The court upon review stated that it was not concerned about the subdivision of Belgrove Place and that the only question for it to determine was whether or not the applicants for a building permit had fulfilled all legal requirements entitling them to the permit that they sought. It then ruled that the decision of the board be set aside and that a building permit be directed to issue.

    It is first contended by the appellants that the court erred in substituting its own judgment for the judgment of the board. Section 89.110 RSMo 1949, V.A.M. S., provides that the legality of a decision of the Board of Adjustment may be reviewed by the circuit court and that the court may reverse or affirm, wholly or partly, or may modify the decision brought up for review. It is true that the reviewing court should not substitute its judgment for that of the board, but it is equally true that an arbitrary or capricious or otherwise illegal ruling by the board should be set aside. Were this not true the appeal accorded would be of no value. Brown v. Gambrel, 358 Mo. 192, 213 S.W.2d 931; Veal v. Leimkuehler, Mo.App., 249 S.W.2d 491; Cunningham v. Leimkuehler, Mo.App., 276 S.W.2d 633; Berard v. Board of Adjustment of City of St. Louis, Mo.App., 138 S.W.2d 731. The circuit court found that there was no legal basis for the ruling of the board and if it is correct in this then its order reversing the ruling was not erroneous.

    It is contended here, and was contended below, that Belgrove Place does not satisfy the ordinances relating to subdivisions and therefor it would be a violation of the ordinances relating to subdivisions if the permit was granted. The Board of Adjustment has nothing to do with the approval of subdivisions. As stated above, this is done first by the *768 Zoning Commission and then by city ordinance. The Board of Adjustment has no authority to repeal an ordinance. It is an administrative body without a vestige of legislative authority. State ex rel. Nigro v. Kansas City, 325 Mo. 95, 27 S.W.2d 1030; Wilson v. Douglas, Mo.App., 297 S.W.2d 588. It may be that the Zoning Commission and the Board of Aldermen acted improperly in approving Belgrove Place but that question could not be decided by the Board of Adjustment.

    It is asserted that the court erred in failing to consider and construe all of the ordinances together. It is argued that all of the requirements for subdivision approval must be read in connection with the request for a building permit on one of the lots in the subdivision. That which has been said disposes of this, and it should have been quite obvious that the only matter for consideration was whether or not Lot 4 of Belgrove Place was within the proper zone and that the building sought to be erected met with the building and zoning requirements. There is no contention that it did not.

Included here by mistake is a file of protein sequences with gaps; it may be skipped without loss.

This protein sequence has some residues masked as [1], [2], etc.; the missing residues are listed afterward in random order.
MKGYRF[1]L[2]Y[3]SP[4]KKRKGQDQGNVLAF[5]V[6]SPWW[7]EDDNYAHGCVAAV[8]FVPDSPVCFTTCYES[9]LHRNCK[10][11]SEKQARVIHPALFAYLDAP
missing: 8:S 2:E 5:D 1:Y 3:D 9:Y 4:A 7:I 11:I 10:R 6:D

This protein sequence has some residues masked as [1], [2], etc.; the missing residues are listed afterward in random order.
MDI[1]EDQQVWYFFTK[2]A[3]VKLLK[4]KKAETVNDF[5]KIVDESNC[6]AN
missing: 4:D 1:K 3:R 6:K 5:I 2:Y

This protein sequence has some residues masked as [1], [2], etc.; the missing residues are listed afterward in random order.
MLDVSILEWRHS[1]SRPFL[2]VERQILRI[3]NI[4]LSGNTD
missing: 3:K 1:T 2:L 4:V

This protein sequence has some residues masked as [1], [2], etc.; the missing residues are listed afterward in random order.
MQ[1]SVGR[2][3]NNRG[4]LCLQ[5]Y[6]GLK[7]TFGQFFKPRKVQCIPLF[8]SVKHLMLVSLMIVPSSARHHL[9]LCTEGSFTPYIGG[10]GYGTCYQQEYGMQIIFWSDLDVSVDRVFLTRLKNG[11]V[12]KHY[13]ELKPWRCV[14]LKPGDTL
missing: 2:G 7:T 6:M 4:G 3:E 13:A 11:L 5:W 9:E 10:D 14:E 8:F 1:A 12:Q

It is stated that the doctrine of estoppel does not apply to municipalities exercising governmental authority. Holding the Board of Adjustment to the applicable ordinances is not invoking the doctrine of estoppel and that question is consequently not present.

    A point is made as to the admissibility of an exhibit designated as 2-A, which was a record of the meeting of the Zoning Commission held on January 18, 1954. This was the record that showed the approval of Belgrove Place by the Zoning Commission. The city clerk testified that the exhibit was made from a stencil that she prepared from notes taken by her at the Zoning Commission meeting. She retained one copy which was kept in the files as the official record and other copies were available for distribution. The stencil was then destroyed. It is the law that a record kept or prepared by a person whose public duty it is to record the facts stated in the document is admissible as evidence of such facts. Wheeler v. Fidelity & Casualty Co., 298 Mo. 619, 251 S.W. 924. And where no formal manner of keeping or attesting such records is prescribed by statute the records are competent evidence when a foundation for their admission is laid by the clerk's testimony that they are the records which they purport to be and were prepared by the clerk in the performance of the clerk's official duty. State ex rel. Johnston v. Badger, 90 Mo.App. 183.

    The final point urged by the appellants is that the court erred in assessing the costs against the Board of Adjustment. The statute provides, Section 89.110 RSMo 1949, V.A.M.S.: "Costs shall not be allowed against the board unless it shall appear to the court that it acted with gross negligence, or in bad faith, or with malice in making the decision appealed from." It is clearly evident from the record that the board gave no consideration to the plaintiffs' request for a building permit and was interested only in nullifying the approval previously accorded Belgrove Place Subdivision. This wilful denial of the plaintiffs' permit constituted sufficient evidence of bad faith for the court to assess the costs against the board and it did not err in so doing.

    For the reasons stated, it is the recommendation of the Commissioner that the judgment be affirmed.


    The foregoing opinion of WOLFE, C., is adopted as the opinion of the court.

    The judgment of the circuit court is accordingly affirmed.

    RUDDY, P. J., and MATTHES and ANDERSON, JJ., concur.